Why study English?
The quick answer to the first question is because it’s great, plus skills. I wouldn’t be writing this book if I thought it wasn’t worthwhile. But as I’ve said throughout the book, everything about English is contentious, even – perhaps most especially – the question of why someone might choose to study it. It’s a question that deserves an answer. Students give all sorts of good reasons for wanting to major in English: because reading is pleasurable and fun; because it’s interesting; because it allows them to experience a huge range of thoughts and feelings; because they like the different ways it can be taught, through conversation, which leads to forms of self-discovery; because works of literature speak to them. All these reasons combine to make many English majors noticeably more enthusiastic about their study. This is especially gratifying to teachers and professors of English because there is supposed to be a so-called crisis of the humanities. Many of the traditional arts and humanities subjects, centrally English, seem to be in decline and under attack: where once they appeared so central, now they look as if they are being pushed to one side by economic or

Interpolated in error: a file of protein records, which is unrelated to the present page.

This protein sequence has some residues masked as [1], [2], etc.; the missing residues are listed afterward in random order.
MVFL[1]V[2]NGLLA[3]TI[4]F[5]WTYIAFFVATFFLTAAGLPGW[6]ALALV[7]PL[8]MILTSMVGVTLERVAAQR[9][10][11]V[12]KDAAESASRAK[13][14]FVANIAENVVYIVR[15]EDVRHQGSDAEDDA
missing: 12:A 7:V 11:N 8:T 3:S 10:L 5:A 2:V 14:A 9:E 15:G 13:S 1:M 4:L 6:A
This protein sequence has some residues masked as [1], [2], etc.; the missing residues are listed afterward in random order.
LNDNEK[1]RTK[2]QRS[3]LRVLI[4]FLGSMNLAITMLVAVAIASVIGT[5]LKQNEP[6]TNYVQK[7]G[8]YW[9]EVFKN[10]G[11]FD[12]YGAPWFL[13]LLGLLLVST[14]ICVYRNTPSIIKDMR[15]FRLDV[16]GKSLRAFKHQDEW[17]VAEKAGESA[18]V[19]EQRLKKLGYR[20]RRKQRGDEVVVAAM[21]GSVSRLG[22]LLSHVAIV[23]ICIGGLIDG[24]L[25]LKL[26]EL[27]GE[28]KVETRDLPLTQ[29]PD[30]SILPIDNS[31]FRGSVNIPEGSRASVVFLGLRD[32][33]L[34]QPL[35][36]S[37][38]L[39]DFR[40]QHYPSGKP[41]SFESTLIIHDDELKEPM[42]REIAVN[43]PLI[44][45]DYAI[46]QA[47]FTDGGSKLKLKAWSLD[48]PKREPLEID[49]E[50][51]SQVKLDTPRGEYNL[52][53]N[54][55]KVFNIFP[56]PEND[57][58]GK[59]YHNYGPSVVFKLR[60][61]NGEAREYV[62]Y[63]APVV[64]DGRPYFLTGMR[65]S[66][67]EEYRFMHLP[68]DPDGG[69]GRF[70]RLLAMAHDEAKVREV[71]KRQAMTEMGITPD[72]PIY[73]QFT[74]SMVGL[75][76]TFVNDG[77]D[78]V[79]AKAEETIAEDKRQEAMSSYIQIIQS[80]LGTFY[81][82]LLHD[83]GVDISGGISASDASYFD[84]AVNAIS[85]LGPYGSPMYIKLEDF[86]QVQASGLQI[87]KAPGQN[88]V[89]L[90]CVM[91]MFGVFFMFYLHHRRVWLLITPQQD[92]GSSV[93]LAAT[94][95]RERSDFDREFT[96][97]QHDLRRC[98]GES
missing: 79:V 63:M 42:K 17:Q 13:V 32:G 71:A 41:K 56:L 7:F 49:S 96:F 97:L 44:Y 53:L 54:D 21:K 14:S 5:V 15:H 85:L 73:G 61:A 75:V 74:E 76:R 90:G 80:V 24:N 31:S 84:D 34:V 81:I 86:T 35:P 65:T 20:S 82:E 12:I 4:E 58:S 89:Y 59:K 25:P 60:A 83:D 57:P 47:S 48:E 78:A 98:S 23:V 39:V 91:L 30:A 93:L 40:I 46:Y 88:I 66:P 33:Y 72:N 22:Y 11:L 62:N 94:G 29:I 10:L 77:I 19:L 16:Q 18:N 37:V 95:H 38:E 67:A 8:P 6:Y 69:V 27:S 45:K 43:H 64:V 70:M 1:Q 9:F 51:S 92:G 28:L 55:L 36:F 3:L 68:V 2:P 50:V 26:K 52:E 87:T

other necessities. In contrast to science, technology, engineering and math, the STEM subjects, what use is English? What skills does it teach? But this is English: of course, even the question of “use” is controversial.